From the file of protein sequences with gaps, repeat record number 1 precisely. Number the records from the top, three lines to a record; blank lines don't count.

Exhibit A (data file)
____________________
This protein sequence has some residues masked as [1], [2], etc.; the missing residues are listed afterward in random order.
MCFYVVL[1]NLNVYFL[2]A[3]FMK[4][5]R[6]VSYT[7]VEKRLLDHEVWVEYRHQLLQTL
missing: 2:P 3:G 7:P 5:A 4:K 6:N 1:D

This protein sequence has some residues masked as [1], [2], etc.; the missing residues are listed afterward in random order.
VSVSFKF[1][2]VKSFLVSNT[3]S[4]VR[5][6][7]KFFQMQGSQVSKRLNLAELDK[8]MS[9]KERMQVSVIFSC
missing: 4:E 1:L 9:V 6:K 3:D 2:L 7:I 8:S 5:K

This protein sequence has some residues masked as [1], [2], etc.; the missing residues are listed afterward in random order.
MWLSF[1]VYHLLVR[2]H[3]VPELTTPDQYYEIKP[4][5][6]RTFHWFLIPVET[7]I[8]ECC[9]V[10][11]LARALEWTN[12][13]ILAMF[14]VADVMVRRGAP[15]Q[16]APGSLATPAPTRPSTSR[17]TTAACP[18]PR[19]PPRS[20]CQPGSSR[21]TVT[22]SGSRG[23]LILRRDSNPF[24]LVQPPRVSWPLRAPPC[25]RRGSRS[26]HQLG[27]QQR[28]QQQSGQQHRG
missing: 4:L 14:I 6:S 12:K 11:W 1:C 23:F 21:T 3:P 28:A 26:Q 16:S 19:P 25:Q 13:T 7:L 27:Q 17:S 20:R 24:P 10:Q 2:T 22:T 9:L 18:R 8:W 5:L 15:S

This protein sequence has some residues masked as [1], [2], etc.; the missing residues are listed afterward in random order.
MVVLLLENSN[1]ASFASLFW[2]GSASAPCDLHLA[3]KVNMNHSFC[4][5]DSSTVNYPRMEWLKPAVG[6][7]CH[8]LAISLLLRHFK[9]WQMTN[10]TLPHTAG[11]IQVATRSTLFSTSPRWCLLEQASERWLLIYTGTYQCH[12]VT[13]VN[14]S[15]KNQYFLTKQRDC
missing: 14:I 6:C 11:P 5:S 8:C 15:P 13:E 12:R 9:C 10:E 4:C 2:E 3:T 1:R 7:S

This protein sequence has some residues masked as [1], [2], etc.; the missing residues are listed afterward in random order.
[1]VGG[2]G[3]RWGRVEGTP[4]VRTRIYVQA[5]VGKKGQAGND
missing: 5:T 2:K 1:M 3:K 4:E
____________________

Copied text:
This protein sequence has some residues masked as [1], [2], etc.; the missing residues are listed afterward in random order.
MCFYVVL[1]NLNVYFL[2]A[3]FMK[4][5]R[6]VSYT[7]VEKRLLDHEVWVEYRHQLLQTL
missing: 2:P 3:G 7:P 5:A 4:K 6:N 1:D